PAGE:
Louis Proyect: The Unrepentant Marxist

March 26, 2020

A Strictly Personal Looking Past The Pandemic

Filed under: Uncategorized — louisproyect @ 12:09 am

via A Strictly Personal Looking Past The Pandemic


  1. Thanks to you for the assistance here: The ‘Marxism’ of Tony Greenstein and Heinrich Blücher
    Tony Greenstein claims I am not a Marxist; “for the past five years SF had harboured within it a key individual – Ian Donovan himself – who is “in lockstep” with Gilad Atzmon, whom he describes as a “left Mussolini-Strasserite fascist” what kind of Trotskyist or Marxist organisation is it which harboured within it a neo-Nazi and one whom, until very recently, GD himself gave uncritical support to?”
    Ian Donovan agrees with Tony Greenstein that Atzmon is not a fascist and that it is wrong to criticise Nietzsche, Heidegger or Arendt too severely. Yet he cannot make any comment on the split in the CPGB but there is no doubt to whom he is giving assistance. On November 5 2019 Tony Greenstein replied to my letters on Hannah Arendt and Martin Heidegger: [vi] [vii]
    “When Gerry says, “That Zionist-Nazi relationship ideologically survived the war and the holocaust for Arendt and other Zionists”, this is spoken out of sheer ignorance. There is not a word of truth in it. Yes, indeed, there was a love affair between Heidegger and Arendt and it was resumed after the war. What are we to make of it? I suspect very little politically. I can only repeat that human personal relationships aren’t always logical extensions of our political beliefs. Sometimes opposites attract. Gerry is nothing if not a banal reductionist. Arendt also married Heinrich Blücher, a Marxist, yet she never claimed to be a Marxist.” [viii]
    Tony just can’t figure what attracted the Jew Arendt to the Nazi Heidegger; the opposites attracted, ‘there’s nought as queer as folks’ will just have to do.
    And what kind of a Marxist was Heinrich Blücher when he was married to Hannah Arendt? For the answer we are indebted to Louis Proyect, the ‘Unrepentant Marxist’ (with whom I have many and deep differences on other issues over the years), who writes:
    “Emblematic of that fact (that McCarthyism had ended by 1961) was the key role assigned to ex-OSS agent Heinrich Blücher [xii], whose mandatory Common Course lectures at Bard (college) were basically meant to indoctrinate students against Marxism … Blücher’s lectures were steeped very heavily in the existentialist tradition, the postmodernism of its day. Because the USA was a much more reactionary place in 1961, there was very little need for anti-Communist professors to even pay lip-service to Marx. Blücher basically regarded Marxism and fascism on the same level, as demented “essentialist” systems that would destroy individualism and freedom. The three key figures in this ideological offensive were Hannah Arendt, who was married to Blücher, Daniel Bell and Albert Camus.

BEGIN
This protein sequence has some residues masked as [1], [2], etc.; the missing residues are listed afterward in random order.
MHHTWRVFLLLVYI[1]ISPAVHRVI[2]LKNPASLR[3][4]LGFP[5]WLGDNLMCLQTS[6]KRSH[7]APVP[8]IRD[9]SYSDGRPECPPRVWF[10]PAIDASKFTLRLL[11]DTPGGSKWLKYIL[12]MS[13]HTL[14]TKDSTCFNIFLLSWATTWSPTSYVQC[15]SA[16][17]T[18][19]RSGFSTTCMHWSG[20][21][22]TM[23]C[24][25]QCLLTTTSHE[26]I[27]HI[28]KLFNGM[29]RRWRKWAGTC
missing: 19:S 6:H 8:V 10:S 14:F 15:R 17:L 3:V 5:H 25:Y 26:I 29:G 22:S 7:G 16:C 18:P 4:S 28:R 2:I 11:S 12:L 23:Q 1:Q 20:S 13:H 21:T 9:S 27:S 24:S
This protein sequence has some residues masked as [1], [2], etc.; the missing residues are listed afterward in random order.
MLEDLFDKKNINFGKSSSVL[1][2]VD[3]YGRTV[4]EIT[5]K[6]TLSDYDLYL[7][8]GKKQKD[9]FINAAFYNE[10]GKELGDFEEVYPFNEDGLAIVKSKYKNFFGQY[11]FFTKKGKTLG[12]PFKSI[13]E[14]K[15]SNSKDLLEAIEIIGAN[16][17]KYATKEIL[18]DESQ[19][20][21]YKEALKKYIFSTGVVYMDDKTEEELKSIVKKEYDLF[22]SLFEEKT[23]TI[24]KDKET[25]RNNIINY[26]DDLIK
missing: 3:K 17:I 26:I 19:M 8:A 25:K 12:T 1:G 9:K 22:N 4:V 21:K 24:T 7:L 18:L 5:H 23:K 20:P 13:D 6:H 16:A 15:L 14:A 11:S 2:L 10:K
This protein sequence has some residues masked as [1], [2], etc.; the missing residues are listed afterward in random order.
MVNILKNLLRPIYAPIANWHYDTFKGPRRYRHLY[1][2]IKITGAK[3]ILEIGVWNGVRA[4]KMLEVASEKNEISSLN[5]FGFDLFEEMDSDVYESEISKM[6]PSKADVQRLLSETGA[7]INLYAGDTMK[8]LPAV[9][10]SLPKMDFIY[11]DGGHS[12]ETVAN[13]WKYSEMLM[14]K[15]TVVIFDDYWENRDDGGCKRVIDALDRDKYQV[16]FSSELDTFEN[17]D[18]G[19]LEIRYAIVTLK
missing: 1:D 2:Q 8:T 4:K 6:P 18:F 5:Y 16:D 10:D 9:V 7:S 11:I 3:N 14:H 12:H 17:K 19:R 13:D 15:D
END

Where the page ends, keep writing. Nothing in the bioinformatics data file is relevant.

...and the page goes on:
“Their arguments were heavily influenced by Heidegger and his prime influence, Nietzsche. Heidegger had been Arendt’s guru and lover. Arendt, who repudiated his anti-Semitism while never really disavowing the Nietzschean roots of the philosophy that had made collaboration with Hitler possible, was the towering figure in early 1960s liberal anti-Communist consensus.
    “In essence, 1950s existentialism and 1980s postmodernism can be explained as a rear guard action by Western intellectuals in imperialist nations to discredit the sole political force capable of eliminating the material basis for their privileges. As such, it is a reactionary ideology … Instead of “grand narratives” being the enemy, the 1950s thinkers railed against what they described as absolutist and essentialist tendencies in Western thought. Plato was identified as the father of this illegitimate child, but Hegel was really the arch-enemy. Hegel was blamed for Marx, who inspired Stalin to create a runaway, monstrous system. Nietzsche had his wrist slapped from time to time, but more often than not existentialist anti-Communists explained Nazism away as a mutant strain rather than the culmination of ideological currents in German society. Of course, neither Nazi Germany nor Stalin’s Russia could be blamed on 19th century existentialist thinkers or ideas of any sort, but on the contradictions of the capitalist system itself.” [xiii]
    Partisan Review evolved under the influence of Blücher and his wife Arendt in 1936-7 from being a CPUSA Stalinist journal to supporting US imperialism and was then secretly funded by the Office of Strategic Services (OSS) to do so. The OSS was the US wartime spy network which became the CIA post-war.
    This in line with my own understanding shown in my debates with Tony Greenstein in the letter pages of the Weekly Worker. So, we have the answer to our question of what kind of a Marxist Blücher was. He was a Marxist like Tony Greenstein is, i.e. not a Marxist at all.


    Comment by socialistfight — March 26, 2020 @ 5:19 am

  2. Thanks for the ping, Louis, much appreciated.

    Comment by manuelgarciajr — March 26, 2020 @ 5:55 am

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